The quest for epigenetic regulation underlying unisexual flower development in Cucumis melo Article - 2017

David Latrasse, Natalia Rodriguez Granados, Alaguraj Veluchamy, Kiruthiga Gayathri Mariappan, Claudia Bevilacqua, Nicolas Crapart, Céline Camps, Vivien Sommard, Cécile Raynaud, Catherine Dogimont, Adnane Boualem, Moussa Benhamed, Abdelhafid Bendahmane

David Latrasse, Natalia Rodriguez Granados, Alaguraj Veluchamy, Kiruthiga Gayathri Mariappan, Claudia Bevilacqua, Nicolas Crapart, Céline Camps, Vivien Sommard, Cécile Raynaud, Catherine Dogimont, Adnane Boualem, Moussa Benhamed, Abdelhafid Bendahmane, « The quest for epigenetic regulation underlying unisexual flower development in Cucumis melo  », Epigenetics and Chromatin, 2017, pp. 1-17. ISSN 1756-8935

Abstract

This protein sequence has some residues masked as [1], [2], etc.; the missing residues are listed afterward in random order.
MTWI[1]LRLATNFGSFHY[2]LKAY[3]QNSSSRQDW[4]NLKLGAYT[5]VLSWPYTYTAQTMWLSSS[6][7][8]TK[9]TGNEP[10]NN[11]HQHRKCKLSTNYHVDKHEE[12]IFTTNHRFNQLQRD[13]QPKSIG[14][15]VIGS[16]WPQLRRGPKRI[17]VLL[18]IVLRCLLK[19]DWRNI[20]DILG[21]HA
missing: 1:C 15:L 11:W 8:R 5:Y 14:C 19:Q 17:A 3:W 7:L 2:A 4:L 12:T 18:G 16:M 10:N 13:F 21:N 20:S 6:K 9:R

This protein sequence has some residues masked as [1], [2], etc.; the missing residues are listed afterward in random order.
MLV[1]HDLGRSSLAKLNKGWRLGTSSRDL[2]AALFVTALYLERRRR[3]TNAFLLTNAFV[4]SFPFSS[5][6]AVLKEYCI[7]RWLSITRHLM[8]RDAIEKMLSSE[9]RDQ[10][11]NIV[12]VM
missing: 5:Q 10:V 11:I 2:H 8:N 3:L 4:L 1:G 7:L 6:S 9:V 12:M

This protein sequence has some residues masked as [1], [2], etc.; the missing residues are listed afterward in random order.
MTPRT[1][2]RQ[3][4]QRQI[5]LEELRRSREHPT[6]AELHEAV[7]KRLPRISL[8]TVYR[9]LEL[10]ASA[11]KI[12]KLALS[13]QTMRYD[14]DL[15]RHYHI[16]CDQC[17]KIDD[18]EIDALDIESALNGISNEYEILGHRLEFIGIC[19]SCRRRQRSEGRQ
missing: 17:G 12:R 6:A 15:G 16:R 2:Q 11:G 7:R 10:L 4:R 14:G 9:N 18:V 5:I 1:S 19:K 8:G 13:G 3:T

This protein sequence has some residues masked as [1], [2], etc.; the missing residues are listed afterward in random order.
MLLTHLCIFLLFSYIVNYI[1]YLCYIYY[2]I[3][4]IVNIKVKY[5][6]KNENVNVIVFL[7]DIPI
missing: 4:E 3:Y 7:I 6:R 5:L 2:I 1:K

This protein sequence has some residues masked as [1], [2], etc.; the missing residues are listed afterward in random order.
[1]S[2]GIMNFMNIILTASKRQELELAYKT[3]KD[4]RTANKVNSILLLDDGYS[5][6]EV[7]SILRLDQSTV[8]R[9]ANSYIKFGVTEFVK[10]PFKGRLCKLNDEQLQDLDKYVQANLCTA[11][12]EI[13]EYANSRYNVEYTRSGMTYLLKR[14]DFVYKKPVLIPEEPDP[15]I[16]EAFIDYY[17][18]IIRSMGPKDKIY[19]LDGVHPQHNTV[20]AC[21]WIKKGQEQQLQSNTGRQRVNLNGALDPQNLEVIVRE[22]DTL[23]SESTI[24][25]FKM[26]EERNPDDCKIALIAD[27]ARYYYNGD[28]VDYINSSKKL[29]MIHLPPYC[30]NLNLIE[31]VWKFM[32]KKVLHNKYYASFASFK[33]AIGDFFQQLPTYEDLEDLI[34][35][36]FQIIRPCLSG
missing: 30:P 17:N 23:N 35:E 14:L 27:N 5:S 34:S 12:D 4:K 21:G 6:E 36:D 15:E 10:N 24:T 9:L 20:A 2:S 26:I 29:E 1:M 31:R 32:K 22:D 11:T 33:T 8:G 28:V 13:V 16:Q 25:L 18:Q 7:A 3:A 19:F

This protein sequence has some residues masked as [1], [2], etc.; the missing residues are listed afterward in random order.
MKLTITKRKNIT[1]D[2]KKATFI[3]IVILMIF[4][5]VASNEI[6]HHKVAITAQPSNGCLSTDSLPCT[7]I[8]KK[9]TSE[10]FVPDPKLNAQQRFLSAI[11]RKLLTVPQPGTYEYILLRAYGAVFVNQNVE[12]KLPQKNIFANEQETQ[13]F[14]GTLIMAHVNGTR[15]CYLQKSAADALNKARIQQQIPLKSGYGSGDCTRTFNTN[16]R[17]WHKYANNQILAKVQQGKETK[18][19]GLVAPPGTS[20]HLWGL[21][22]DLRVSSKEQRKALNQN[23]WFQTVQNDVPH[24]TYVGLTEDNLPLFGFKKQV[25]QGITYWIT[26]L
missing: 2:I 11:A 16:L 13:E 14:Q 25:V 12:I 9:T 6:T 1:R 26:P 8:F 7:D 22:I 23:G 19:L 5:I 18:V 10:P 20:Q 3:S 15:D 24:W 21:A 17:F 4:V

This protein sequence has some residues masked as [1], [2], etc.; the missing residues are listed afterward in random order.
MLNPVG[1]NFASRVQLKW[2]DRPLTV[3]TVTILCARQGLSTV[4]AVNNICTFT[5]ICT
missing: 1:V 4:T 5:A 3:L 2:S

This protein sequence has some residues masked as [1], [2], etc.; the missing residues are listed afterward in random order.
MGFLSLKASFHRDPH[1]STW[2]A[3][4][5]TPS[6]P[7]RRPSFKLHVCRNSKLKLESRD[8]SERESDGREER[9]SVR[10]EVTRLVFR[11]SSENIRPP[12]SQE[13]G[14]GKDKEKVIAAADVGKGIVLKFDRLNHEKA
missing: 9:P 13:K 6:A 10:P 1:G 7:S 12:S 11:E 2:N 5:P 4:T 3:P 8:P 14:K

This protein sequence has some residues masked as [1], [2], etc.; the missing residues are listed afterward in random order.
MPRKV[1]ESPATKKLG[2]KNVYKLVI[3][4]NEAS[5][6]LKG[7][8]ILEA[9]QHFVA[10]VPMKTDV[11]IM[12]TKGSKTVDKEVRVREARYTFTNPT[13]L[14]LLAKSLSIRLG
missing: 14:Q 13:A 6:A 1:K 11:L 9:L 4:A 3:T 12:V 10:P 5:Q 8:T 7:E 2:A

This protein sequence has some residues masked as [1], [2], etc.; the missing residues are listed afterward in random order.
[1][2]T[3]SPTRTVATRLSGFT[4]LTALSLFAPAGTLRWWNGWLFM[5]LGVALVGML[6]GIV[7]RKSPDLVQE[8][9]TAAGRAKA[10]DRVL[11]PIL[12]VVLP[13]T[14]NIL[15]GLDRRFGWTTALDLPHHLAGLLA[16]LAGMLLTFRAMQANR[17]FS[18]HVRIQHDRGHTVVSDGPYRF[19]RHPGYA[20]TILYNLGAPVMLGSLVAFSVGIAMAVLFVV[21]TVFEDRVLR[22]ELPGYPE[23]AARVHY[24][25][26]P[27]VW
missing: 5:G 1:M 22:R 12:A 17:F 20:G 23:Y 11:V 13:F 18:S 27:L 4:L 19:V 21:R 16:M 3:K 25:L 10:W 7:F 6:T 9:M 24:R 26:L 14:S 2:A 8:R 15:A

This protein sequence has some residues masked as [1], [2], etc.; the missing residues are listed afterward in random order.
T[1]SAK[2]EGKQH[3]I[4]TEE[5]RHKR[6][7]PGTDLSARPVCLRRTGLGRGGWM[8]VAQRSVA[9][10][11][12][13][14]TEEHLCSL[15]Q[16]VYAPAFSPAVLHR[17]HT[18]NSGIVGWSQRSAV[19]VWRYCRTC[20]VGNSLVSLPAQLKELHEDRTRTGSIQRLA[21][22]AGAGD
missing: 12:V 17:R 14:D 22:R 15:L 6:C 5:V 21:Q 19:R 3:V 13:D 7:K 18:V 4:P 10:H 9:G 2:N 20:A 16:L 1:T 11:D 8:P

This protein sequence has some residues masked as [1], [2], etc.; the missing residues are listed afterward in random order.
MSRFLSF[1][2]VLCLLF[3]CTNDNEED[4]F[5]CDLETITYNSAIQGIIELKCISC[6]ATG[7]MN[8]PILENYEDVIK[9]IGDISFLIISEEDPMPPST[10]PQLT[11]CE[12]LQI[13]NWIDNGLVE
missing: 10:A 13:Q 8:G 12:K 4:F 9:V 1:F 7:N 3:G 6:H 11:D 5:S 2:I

Background Melon (Cucumis melo) is an important vegetable crop from the Cucurbitaceae family and a reference model specie for sex determination, fruit ripening and vascular fluxes studies. Nevertheless, the nature and role of its epigenome in gene expression regulation and more specifically in sex determination remains largely unknown. Results We have investigated genome wide H3K27me3 and H3K9ac histone modifications and gene expression dynamics, in five melon organs. H3K9ac and H3K27me3 were mainly distributed along gene-rich regions and constrained to gene bodies. H3K9ac was preferentially located at the TSS, whereas H3K27me3 distributed uniformly from TSS to TES. As observed in other species, H3K9ac and H3K27me3 correlated with high and low gene expression levels, respectively. Comparative analyses of unisexual flowers pointed out sex-specific epigenetic states of TFs involved in ethylene response and flower development. Chip-qPCR analysis of laser dissected carpel and stamina primordia, revealed sex-specific histone modification of MADS-box genes. Using sex transition mutants, we demonstrated that the female promoting gene, CmACS11, represses the expression of the male promoting gene CmWIP1 via deposition of H3K27me3. Conclusions Our findings reveal the organ-specific landscapes of H3K9ac and H3K27me3 in melon. Our results also provide evidence that the sex determination genes recruit histone modifiers to orchestrate unisexual flower development in monoecious species. Natalia Y. Rodriguez-Granados and Alaguraj Veluchamy contributed equally to this work

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